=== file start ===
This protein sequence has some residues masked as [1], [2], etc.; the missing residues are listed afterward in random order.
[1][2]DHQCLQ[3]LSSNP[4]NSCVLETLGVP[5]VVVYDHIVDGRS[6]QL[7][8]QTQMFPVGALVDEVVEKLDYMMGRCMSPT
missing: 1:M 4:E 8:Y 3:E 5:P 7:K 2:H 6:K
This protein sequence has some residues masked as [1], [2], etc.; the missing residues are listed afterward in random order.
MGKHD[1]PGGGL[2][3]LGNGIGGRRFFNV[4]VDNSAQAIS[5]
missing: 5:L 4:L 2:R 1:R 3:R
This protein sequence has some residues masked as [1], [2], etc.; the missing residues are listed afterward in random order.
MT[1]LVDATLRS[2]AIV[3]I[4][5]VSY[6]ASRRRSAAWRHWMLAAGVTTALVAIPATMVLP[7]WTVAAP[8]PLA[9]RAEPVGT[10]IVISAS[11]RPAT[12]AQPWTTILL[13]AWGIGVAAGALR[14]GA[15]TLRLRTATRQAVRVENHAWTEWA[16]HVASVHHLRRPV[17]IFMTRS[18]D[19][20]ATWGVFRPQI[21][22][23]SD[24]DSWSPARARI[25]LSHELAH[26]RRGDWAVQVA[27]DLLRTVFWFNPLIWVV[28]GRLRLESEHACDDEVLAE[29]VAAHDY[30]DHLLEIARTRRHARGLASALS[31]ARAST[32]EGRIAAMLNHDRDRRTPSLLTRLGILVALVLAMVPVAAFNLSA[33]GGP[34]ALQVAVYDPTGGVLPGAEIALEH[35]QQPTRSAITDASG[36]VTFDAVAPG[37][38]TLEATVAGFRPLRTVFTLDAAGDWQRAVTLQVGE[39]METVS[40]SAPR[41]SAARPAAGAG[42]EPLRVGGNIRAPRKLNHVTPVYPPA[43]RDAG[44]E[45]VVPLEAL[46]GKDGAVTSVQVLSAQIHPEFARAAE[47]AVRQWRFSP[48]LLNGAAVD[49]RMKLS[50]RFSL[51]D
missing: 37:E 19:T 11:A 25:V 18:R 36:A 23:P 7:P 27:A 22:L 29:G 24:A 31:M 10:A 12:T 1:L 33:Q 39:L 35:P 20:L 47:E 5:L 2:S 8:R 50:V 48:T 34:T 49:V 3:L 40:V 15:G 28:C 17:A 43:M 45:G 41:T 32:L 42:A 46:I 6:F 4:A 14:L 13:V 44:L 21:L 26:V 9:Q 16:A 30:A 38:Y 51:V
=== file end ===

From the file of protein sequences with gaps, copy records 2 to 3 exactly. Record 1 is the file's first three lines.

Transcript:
This protein sequence has some residues masked as [1], [2], etc.; the missing residues are listed afterward in random order.
MGKHD[1]PGGGL[2][3]LGNGIGGRRFFNV[4]VDNSAQAIS[5]
missing: 5:L 4:L 2:R 1:R 3:R
This protein sequence has some residues masked as [1], [2], etc.; the missing residues are listed afterward in random order.
MT[1]LVDATLRS[2]AIV[3]I[4][5]VSY[6]ASRRRSAAWRHWMLAAGVTTALVAIPATMVLP[7]WTVAAP[8]PLA[9]RAEPVGT[10]IVISAS[11]RPAT[12]AQPWTTILL[13]AWGIGVAAGALR[14]GA[15]TLRLRTATRQAVRVENHAWTEWA[16]HVASVHHLRRPV[17]IFMTRS[18]D[19][20]ATWGVFRPQI[21][22][23]SD[24]DSWSPARARI[25]LSHELAH[26]RRGDWAVQVA[27]DLLRTVFWFNPLIWVV[28]GRLRLESEHACDDEVLAE[29]VAAHDY[30]DHLLEIARTRRHARGLASALS[31]ARAST[32]EGRIAAMLNHDRDRRTPSLLTRLGILVALVLAMVPVAAFNLSA[33]GGP[34]ALQVAVYDPTGGVLPGAEIALEH[35]QQPTRSAITDASG[36]VTFDAVAPG[37][38]TLEATVAGFRPLRTVFTLDAAGDWQRAVTLQVGE[39]METVS[40]SAPR[41]SAARPAAGAG[42]EPLRVGGNIRAPRKLNHVTPVYPPA[43]RDAG[44]E[45]VVPLEAL[46]GKDGAVTSVQVLSAQIHPEFARAAE[47]AVRQWRFSP[48]LLNGAAVD[49]RMKLS[50]RFSL[51]D
missing: 37:E 19:T 11:A 25:V 18:R 36:A 23:P 7:P 27:A 22:L 29:G 24:A 31:M 10:A 12:T 1:L 33:Q 39:L 35:P 20:L 47:E 5:L 2:S 8:R 50:V 48:T 34:T 49:V 3:L 40:V 15:G 28:C 17:A 43:M 45:G 41:T 32:L 42:A 46:I 6:F 4:A 14:L 13:V 44:L 21:L 26:V 9:Q 16:A 30:A 38:Y 51:V